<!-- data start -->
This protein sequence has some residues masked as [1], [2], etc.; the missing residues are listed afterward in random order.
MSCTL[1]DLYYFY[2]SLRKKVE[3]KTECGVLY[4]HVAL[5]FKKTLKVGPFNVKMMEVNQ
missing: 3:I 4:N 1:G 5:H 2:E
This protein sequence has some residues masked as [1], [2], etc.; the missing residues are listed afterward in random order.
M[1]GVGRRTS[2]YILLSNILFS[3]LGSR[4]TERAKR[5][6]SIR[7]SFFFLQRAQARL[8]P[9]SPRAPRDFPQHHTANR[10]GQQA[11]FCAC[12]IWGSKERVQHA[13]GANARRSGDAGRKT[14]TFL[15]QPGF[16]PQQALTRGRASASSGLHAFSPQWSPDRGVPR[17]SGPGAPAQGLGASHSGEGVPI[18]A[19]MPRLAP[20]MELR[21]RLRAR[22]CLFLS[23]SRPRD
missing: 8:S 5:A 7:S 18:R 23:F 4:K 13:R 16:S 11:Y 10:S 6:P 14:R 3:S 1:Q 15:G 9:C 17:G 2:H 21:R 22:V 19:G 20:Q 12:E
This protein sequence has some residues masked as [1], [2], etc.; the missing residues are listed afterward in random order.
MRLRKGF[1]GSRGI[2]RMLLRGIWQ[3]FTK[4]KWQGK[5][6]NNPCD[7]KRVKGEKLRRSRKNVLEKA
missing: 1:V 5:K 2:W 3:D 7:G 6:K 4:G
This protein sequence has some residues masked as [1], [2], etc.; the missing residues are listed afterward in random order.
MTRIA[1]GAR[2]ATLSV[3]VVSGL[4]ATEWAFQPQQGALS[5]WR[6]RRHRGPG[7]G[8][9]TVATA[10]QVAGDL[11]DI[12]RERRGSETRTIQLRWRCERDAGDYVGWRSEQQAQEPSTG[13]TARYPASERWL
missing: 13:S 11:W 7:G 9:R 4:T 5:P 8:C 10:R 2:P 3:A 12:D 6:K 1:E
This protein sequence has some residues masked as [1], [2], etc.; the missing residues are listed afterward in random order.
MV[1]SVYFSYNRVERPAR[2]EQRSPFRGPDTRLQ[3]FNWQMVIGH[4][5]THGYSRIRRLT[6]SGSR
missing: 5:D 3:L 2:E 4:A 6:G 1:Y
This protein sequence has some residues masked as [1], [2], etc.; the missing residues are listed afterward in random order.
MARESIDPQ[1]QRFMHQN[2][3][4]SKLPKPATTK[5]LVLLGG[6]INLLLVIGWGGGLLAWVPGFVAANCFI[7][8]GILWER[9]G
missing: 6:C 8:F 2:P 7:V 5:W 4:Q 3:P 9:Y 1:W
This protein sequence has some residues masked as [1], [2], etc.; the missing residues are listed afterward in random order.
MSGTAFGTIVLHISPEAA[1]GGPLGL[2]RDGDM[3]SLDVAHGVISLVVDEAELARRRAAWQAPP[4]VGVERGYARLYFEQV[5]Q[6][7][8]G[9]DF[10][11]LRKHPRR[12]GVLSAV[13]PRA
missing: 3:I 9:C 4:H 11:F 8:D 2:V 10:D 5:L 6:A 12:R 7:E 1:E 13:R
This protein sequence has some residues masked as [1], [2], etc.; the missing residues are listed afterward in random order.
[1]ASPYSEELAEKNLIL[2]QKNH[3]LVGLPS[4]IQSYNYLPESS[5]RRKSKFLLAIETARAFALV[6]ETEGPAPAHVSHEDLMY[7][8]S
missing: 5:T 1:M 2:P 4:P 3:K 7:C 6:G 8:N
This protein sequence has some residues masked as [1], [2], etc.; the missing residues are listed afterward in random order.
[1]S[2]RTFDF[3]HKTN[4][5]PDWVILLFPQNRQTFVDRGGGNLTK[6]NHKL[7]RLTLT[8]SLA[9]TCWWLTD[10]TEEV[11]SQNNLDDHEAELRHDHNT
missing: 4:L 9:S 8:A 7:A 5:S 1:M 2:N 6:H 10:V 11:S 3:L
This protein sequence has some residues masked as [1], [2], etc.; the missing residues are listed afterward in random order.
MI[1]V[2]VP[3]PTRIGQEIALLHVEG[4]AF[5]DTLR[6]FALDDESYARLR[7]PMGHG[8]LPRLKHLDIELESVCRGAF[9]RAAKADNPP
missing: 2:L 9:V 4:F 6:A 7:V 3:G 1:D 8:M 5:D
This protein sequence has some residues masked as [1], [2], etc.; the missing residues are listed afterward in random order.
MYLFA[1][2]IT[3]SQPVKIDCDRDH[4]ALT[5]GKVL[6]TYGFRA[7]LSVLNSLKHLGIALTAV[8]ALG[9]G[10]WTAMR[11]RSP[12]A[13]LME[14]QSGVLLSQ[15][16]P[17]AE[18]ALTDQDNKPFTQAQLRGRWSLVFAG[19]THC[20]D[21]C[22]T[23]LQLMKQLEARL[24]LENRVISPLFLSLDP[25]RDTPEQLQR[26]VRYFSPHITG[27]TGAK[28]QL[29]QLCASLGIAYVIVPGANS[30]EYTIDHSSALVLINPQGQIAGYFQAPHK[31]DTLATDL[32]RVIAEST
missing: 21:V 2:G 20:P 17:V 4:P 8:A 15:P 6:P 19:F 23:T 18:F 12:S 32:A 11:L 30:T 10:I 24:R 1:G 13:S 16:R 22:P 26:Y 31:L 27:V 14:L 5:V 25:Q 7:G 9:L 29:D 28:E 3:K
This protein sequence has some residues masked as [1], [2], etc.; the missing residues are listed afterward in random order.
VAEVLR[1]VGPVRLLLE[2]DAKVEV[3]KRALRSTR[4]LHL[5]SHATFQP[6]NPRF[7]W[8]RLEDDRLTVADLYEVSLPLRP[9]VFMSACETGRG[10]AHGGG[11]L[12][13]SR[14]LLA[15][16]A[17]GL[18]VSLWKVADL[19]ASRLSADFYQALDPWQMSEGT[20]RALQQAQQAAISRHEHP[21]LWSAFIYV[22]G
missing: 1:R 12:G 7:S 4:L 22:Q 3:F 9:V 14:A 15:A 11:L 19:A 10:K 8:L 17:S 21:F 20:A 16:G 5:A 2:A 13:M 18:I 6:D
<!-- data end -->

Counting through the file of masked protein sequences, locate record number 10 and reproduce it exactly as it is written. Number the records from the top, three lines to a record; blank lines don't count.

This protein sequence has some residues masked as [1], [2], etc.; the missing residues are listed afterward in random order.
MI[1]V[2]VP[3]PTRIGQEIALLHVEG[4]AF[5]DTLR[6]FALDDESYARLR[7]PMGHG[8]LPRLKHLDIELESVCRGAF[9]RAAKADNPP
missing: 2:L 9:V 4:F 6:A 7:V 3:G 1:D 8:M 5:D